10 Things You Need to Know About Annuities

April 10, 2020

Shopping for a retirement savings plan that meets your specific needs can get tricky – especially with all the options available these days. While many of us have different goals for retirement, having a guaranteed income stream is one thing that everyone can agree on. For this reason, an annuity is a popular savings vehicle for people looking to build a reliable retirement plan.

Annuities have been around for hundreds of years, but many of us still have a lot of questions about how they work. We’re sharing ten essential questions many of us have about annuities to help you decide if this savings vehicle is right for you.

#1. What is an annuity?

An annuity is a contract with an insurance carrier. Your annuity can cover specific goals, such as principal protection, lifetime income, retirement income, or covering medical care costs later in life. Keep in mind that an annuity is not considered an investment - it’s a contract that can have penalties if broken. However, an annuity can provide an income stream in retirement and it is a good option if you want to deposit money while protecting against stock market volatility.

Although the rate of return is based on the performance of a market index, as the owner of the annuity, you do not own any stocks or bonds in those markets and will never see an interest rate below zero percent (meaning you’ll never lose any of the money that you've put into the annuity).

#2. How does an annuity work?

An annuity is much like any other insurance policy: you pay the insurance company premiums (one lump sum or monthly payments, depending on the type of annuity you choose). The time you are paying premiums is called the accumulation phase where the funds grow tax-deferred during the lifetime of the contract.

Once you’re ready to draw money from your annuity, you "annuitize" the contract and turn it into an income stream, so you receive a payment on a schedule you choose (every month, every year, etc.).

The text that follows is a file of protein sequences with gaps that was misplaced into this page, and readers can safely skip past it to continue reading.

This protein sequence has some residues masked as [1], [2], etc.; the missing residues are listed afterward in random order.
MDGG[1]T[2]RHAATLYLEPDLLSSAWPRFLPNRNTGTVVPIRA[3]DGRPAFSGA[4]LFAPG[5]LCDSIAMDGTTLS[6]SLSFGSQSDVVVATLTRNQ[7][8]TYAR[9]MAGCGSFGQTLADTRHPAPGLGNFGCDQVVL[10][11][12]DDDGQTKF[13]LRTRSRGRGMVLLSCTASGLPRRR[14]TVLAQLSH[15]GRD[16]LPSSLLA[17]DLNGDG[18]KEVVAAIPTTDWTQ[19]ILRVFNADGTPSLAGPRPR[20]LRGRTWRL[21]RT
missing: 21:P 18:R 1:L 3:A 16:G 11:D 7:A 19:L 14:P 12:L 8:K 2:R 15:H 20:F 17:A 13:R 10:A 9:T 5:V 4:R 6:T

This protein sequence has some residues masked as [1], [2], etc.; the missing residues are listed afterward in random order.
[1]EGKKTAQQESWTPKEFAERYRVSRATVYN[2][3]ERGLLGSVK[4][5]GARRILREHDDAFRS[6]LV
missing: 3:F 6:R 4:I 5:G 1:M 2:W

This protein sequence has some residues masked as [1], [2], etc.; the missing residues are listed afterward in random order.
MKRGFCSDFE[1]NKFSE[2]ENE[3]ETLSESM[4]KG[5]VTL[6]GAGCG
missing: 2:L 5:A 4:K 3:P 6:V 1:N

#3. How is an annuity different from a 401(k) or IRA?

An annuity is more customized to the individual than a standard retirement savings plan. Since you’re able to choose how you want to receive money when you annuitize the contract, you have more control over the payments you receive than you would with a standard 401(k). With a 401(k), you will have to pay a fee if you withdraw money before the designated age – usually age 59.5.

#4. Who should purchase an annuity?

Most people purchase an annuity later in life. This option is popular among people who have already maxed out their 401(k) or IRA, as it provides another tax-sheltered option to save money for retirement.

This option is generally best for individuals who want a guaranteed income stream in retirement but also want a stable option that doesn’t sway with the stock market.

#5. What are the different types of annuities?

There are several types of annuities on the market today. The two main categories of annuities are immediate and deferred contracts. An immediate annuity offers an immediate payout, and a deferred annuity provides tax-advantaged savings and a deferred payout (so you’ll begin receiving income about ten years into the contract).

Some of the most popular options are fixed and indexed annuities, many of which are designed to build wealth for the owner. Annuities come in many different forms, so it’s important to consult with a licensed insurance professional who can help you choose an option that best meets your financial goals.

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#6. Which annuities have early withdrawal penalties?

Most deferred annuities have surrender charges if you want to withdraw money early. Some surrender periods are as short as five years, while some contracts have a ten-year surrender period. The surrender charges you face generally decrease with time.